You can call it my pet peeve or even my obsession, but whenever I read about the claimed “decoupling” of carbon dioxide (CO2) emissions and economic growth, I get annoyed. The Merriam-Webster dictionary defines decoupling as “eliminating the interrelationship” between two processes. When a caboose is decoupled from a train, it stops moving altogether.
Decoupling is the wrong expression because the interrelationship between CO2 emissions and economic growth has certainly not been eliminated. A better metaphor, though less linguistically appealing, would be a “slipping clutch.” The engine continues to transmit power, and as a result the driveshaft continues to rotate, but with less velocity than when the clutch was new.
True enough, the carbon intensities of many economies in the world, particularly those of the industrialized nations, have been falling for many years. Those economies have become less energy intensive (less energy use per unit of economic activity – GDP) and, therefore, less carbon intensive. For each dollar of economic activity, CO2 emissions are less than they used to be. For each unit of economic growth, there is less growth in CO2 emissions than previously.
But picture an economy that is growing exclusively in its services sector. In this case, economic growth might be accompanied by no change in CO2 emissions. Now, imagine an economy that is growing in its services sector while shrinking in its manufacturing sector. (Sound familiar?) In this case, economic growth might be accompanied by reduced CO2 emissions. Add to this picture the presence of some public policies, such as those that close coal-fired power plants but expand electricity generation from natural gas-fired plants. The result: Economic growth continues with falling CO2 emissions, but there has been no decoupling.
Confusion due to casual contrasts
The confusion with decoupling arises from a very common mistake in the popular press and, for that matter, in many casual conversations: failure to use the right counterfactuals — or examples that run contrary to fact.
The fact that GDP is rising while emissions are falling does not mean that GDP is not affecting emissions. The appropriate counterfactual for comparison is how much emissions would have fallen had there been no growth in GDP.
Presumably, emissions would have fallen even more. The excess of emissions in the factual case, compared with the counterfactual case, is the magnitude of emissions growth due to (actually, “associated with”) economic growth. There has been no elimination of the relationship between the two, though the nature and the magnitude of that relationship has changed.
What factors affect CO2 emissions?
So why have CO2 emissions been declining in some countries? Or, more broadly and more to the point, what factors have affected CO2 emissions? Four stand out (though there are others).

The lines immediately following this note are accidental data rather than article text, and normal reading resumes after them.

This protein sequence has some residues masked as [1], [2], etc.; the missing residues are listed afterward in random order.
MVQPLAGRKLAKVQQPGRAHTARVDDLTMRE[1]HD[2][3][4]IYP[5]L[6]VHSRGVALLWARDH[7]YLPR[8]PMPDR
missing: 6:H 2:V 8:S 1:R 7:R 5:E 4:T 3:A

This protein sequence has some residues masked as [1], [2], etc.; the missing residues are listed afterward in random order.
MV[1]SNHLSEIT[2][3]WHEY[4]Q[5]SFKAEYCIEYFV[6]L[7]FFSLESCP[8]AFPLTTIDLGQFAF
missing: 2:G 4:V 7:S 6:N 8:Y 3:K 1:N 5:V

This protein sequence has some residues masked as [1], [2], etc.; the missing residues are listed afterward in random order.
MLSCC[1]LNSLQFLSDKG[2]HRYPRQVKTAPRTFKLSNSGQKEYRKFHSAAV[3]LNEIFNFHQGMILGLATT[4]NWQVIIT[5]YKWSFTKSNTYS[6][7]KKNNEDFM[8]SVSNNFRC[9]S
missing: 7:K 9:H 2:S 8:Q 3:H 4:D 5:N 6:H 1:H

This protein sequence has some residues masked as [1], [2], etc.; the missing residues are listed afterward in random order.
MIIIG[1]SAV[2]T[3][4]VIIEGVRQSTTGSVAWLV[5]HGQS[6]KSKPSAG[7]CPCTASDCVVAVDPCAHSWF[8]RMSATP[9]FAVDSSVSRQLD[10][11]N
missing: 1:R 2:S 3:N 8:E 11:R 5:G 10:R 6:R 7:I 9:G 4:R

First, energy comes at a cost in all economies, so economic incentives exist to spend less on energy use through technological change. The energy intensity of the U.S. economy has gradually fallen — almost monotonically — since early in the 20th century.
Second, putting aside energy intensity and focusing on carbon intensity, some technological change has worked against the use of carbon-intensive sources of energy. The most dramatic example in the United States has been the combination of horizontal drilling and hydraulic fracturing (fracking), which has caused a significant increase in supply and a dramatic fall in the market price of natural gas. This, in turn, has led to a massive shift of investment and electricity dispatch from coal to natural gas.
Third, in the richer countries of the world including the U.S., the process of economic growth has led to changes in sector composition: from heavy industry to light manufacturing to services. California’s deindustrialization is a graphic example. Does the fact that California’s economy has grown while emissions have fallen mean that decoupling has occurred? Of course not. And, in California’s case, there has also been a fourth factor…
Fourth, public policies in some jurisdictions of the world (Europe, the U.S. and most of the other Organization for Cooperation and Development countries) have discouraged carbon intensity. In the U.S., this has happened both through climate and non-climate policies. Some non-climate policies — such as the U.S. Environmental Protection Agency’s mercury rule — discourage investment, encourage retirement and discourage dispatch of coal-fired electricity; while other examples, such as CAFE standards for motor vehicles, bring about greater fuel efficiency of the fleet of cars and trucks over time.
Climate-specific policies have also mattered in California, where the Global Warming Solutions Act of 2006 (AB-32) has brought down emissions through a portfolio of policies, including an economy-wide cap-and-trade system for CO2.
The bottom line
So yes, the carbon intensity of many economies continues to fall — for a variety of reasons, including but by no means limited to public policies. The combination of energy price changes, technological change, changes in sectoral composition, climate-related public polices and other, unrelated public policies has meant that emissions have fallen in years when economic growth has continued in some scenarios. But don’t be fooled. Economic growth does affect CO2 emissions. There has been no decoupling; just some (desirable) slipping of the clutch.
Of course, this is not an anti-environment message. On the contrary, a belief in decoupling per se could lead to a misguided laissez-faire attitude about the path of CO2 emissions. Being honest and accurate about the links between (desirable) economic growth and (desirable) CO2 emissions reductions puts our focus and emphasis where it ought to be: finding better ways to have both.